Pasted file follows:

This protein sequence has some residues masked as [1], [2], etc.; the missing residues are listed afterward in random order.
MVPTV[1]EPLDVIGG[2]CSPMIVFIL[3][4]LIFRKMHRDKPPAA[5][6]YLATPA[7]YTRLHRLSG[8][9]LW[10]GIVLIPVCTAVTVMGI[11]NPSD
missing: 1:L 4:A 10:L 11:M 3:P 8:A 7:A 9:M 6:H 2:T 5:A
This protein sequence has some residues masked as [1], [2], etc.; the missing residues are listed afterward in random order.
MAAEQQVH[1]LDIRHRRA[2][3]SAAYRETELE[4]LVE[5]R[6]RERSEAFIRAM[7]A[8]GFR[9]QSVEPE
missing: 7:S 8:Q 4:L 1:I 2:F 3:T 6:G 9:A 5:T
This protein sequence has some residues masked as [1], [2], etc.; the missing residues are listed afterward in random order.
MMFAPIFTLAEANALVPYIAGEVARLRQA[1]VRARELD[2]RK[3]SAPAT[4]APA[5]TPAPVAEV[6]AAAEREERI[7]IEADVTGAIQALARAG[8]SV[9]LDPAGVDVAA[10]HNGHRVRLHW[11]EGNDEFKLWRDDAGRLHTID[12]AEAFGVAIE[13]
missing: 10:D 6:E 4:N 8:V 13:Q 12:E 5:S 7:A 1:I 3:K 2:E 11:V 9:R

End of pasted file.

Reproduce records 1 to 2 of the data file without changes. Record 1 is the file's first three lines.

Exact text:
This protein sequence has some residues masked as [1], [2], etc.; the missing residues are listed afterward in random order.
MVPTV[1]EPLDVIGG[2]CSPMIVFIL[3][4]LIFRKMHRDKPPAA[5][6]YLATPA[7]YTRLHRLSG[8][9]LW[10]GIVLIPVCTAVTVMGI[11]NPSD
missing: 1:L 4:A 10:L 11:M 3:P 8:A 7:A 9:M 6:H 2:T 5:A
This protein sequence has some residues masked as [1], [2], etc.; the missing residues are listed afterward in random order.
MAAEQQVH[1]LDIRHRRA[2][3]SAAYRETELE[4]LVE[5]R[6]RERSEAFIRAM[7]A[8]GFR[9]QSVEPE
missing: 7:S 8:Q 4:L 1:I 2:F 3:T 6:G 9:A 5:T